Getting Date-Time From Database
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Far easier if you use either Joda-Time or the java.time package bundled with Java 8 (inspired by Joda-Time). The java.util.Date & .Calendar classes bundled with Java are notoriously troublesome, confusing, and flawed.
Time zone is crucial. Unlike java.util.Date, both Joda-Time and java.time assign a time zone to their date-time objects.
Here is some example code to show multiple ways to set the time-of-day on a Joda-Time 2.5 DateTime object.
DateTimeZone zoneMontreal = DateTimeZone.forID( "America/Montreal" ); // Specify a time zone, or else the JVM's current default time zone will be assigned to your new DateTime objects.
DateTime nowMontreal = DateTime.now( zoneMontreal ); // Current moment.
DateTime startOfDayMontreal = nowMontreal.withTimeAtStartOfDay(); // Set time portion to first moment of the day. Usually that means 00:00:00.000 but not always.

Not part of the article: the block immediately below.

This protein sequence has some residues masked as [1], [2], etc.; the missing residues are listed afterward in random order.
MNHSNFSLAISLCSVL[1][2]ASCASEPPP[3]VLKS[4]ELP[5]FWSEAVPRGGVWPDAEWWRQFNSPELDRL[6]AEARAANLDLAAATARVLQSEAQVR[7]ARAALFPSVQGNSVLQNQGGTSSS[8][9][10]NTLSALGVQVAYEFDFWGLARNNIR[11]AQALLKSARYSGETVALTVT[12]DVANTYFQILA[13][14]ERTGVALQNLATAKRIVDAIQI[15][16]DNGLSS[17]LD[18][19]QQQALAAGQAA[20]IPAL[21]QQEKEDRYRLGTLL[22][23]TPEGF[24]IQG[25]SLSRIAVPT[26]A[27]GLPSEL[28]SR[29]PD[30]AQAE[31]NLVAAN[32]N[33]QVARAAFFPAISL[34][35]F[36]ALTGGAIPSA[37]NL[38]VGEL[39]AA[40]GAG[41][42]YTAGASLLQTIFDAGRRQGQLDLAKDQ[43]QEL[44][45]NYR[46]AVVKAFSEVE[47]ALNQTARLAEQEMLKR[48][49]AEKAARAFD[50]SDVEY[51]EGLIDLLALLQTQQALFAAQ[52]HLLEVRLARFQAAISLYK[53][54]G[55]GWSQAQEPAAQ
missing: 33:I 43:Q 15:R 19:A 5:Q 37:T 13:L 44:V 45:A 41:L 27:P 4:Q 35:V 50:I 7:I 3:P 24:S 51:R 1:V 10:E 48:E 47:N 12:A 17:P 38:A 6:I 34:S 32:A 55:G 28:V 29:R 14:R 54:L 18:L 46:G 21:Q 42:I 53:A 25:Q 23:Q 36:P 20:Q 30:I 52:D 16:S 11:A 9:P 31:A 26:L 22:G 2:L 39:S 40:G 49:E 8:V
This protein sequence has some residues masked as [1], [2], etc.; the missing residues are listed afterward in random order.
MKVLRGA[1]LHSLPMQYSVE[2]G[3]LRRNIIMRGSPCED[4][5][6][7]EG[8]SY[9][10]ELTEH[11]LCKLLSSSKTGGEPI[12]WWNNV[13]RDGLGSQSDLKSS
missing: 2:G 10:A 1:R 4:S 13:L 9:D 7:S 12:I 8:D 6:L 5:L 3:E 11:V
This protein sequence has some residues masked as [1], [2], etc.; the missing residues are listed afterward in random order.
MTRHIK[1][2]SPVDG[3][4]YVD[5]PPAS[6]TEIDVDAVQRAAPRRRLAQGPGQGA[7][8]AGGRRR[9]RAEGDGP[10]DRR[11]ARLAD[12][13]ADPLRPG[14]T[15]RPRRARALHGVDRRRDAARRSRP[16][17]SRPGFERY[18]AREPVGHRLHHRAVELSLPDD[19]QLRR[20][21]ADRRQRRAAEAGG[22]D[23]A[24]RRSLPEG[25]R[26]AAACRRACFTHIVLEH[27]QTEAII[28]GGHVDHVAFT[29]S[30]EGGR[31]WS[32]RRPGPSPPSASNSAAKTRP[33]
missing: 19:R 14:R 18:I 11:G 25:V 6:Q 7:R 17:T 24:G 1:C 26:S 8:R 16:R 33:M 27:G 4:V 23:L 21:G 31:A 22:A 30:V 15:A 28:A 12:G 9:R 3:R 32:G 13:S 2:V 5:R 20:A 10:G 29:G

DateTime fourHoursAfterStartOfDayMontreal = startOfDayMontreal.plusHours( 4 ); // You can add or subtract hours, minutes, and so on.
DateTime todayAtThreeInAfternoon = nowMontreal.withTime(15, 0, 0, 0); // Set a specific time of day.
If you absolutely need a java.util.Date object, convert from Joda-Time.
java.util.Date date = startOfDayMontreal.toDate();
To go from j.u.Date to Joda-Time, pass the Date object to constructor of Joda-Time DateTime.